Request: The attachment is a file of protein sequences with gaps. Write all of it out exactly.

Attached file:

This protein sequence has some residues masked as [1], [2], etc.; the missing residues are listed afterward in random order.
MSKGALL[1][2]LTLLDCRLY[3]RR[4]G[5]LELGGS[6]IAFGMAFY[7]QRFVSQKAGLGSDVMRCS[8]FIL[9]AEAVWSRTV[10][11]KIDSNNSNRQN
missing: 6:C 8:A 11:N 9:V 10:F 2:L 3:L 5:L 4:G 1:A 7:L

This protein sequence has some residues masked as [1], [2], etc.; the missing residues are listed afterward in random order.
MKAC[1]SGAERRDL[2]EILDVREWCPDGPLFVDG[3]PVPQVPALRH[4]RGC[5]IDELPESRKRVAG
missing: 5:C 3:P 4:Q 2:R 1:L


This protein sequence has some residues masked as [1], [2], etc.; the missing residues are listed afterward in random order.
MSKGALL[1][2]LTLLDCRLY[3]RR[4]G[5]LELGGS[6]IAFGMAFY[7]QRFVSQKAGLGSDVMRCS[8]FIL[9]AEAVWSRTV[10][11]KIDSNNSNRQN
missing: 6:C 8:A 11:N 9:V 10:F 2:L 3:L 5:L 4:G 1:A 7:L

This protein sequence has some residues masked as [1], [2], etc.; the missing residues are listed afterward in random order.
MKAC[1]SGAERRDL[2]EILDVREWCPDGPLFVDG[3]PVPQVPALRH[4]RGC[5]IDELPESRKRVAG
missing: 5:C 3:P 4:Q 2:R 1:L